A Tour Through the Whole Island of Great Britain

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Penguin Adult, 1971 - Travel - 730 pages
Britain in the early eighteenth century: an introduction that is both informative and imaginative, reliable and entertaining. To the tradition of travel writing Daniel Defoe brings a lifetime's experience as a businessman, soldier, economic journalist and spy, and his Tour (1724-6) is an invaluable source of social and economic history. But this book is far more than a beautifully written guide to Britain just before the industrial revolution, for Defoe possessed a wild, inventive streak that endows his work with astonishing energy and tension, and the Tour is his deeply imaginative response to a brave new economic world. By employing his skills as a chronicler, a polemicist and a creative writer keenly sensitive to the depredations of time, Defoe more than achieves his aim of rendering 'the present state' of Britain.

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This journal of a series of trips "circuits" around England in the 1720's is part travelogue, part witty examination of legends, fables, & "history, part economic catalog, and part survery of facts of England.
It's written by Daniel Defoe-writer, journalist, soldier, & spy. Although less well known than some of his other works, it's well written and worth the effort.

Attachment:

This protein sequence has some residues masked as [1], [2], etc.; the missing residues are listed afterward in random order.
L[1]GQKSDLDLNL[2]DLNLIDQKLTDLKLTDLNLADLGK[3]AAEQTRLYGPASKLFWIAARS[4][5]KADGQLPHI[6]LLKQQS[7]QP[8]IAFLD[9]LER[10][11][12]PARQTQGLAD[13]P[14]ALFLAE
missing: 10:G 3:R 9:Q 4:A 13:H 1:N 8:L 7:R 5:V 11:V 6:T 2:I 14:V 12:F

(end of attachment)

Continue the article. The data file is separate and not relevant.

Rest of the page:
The book captures England on the cusp of dramatic change. England was emerging into peace and prosperity after decades of dynastic and religious wars. Defoe captures English life just at the beginning of industrialization.
While popular with social historians and economists for all the detail it provides about life in this period, Defoe's witty and direct prose make it an interesting read for anyone wanting to learn more about 18th Century England.


A Summary of Defoes Career
The Tour

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About the author (1971)

Daniel Defoe (c.1660-1731), one of the most famous writers in English literature, was born in London, the son of James Foe, a butcher. It was Daniel who changed his name to De Foe or Defoe in about 1705. He was interested in politics and opposed King James II. After the Glorious Revolution in 1688 and William III was on the throne, Defoe became one of his personal friends. He became a writer for the government and a satircal writer on various social issues of the time. He turned to full time writing after hearing the inspirational story of a sailor who was rescued after living alone on a desert island in the Pacific, the result being his first novel ROBINSON CRUSOE. Several other adventure stories followed, including MOLL FLANDERS.

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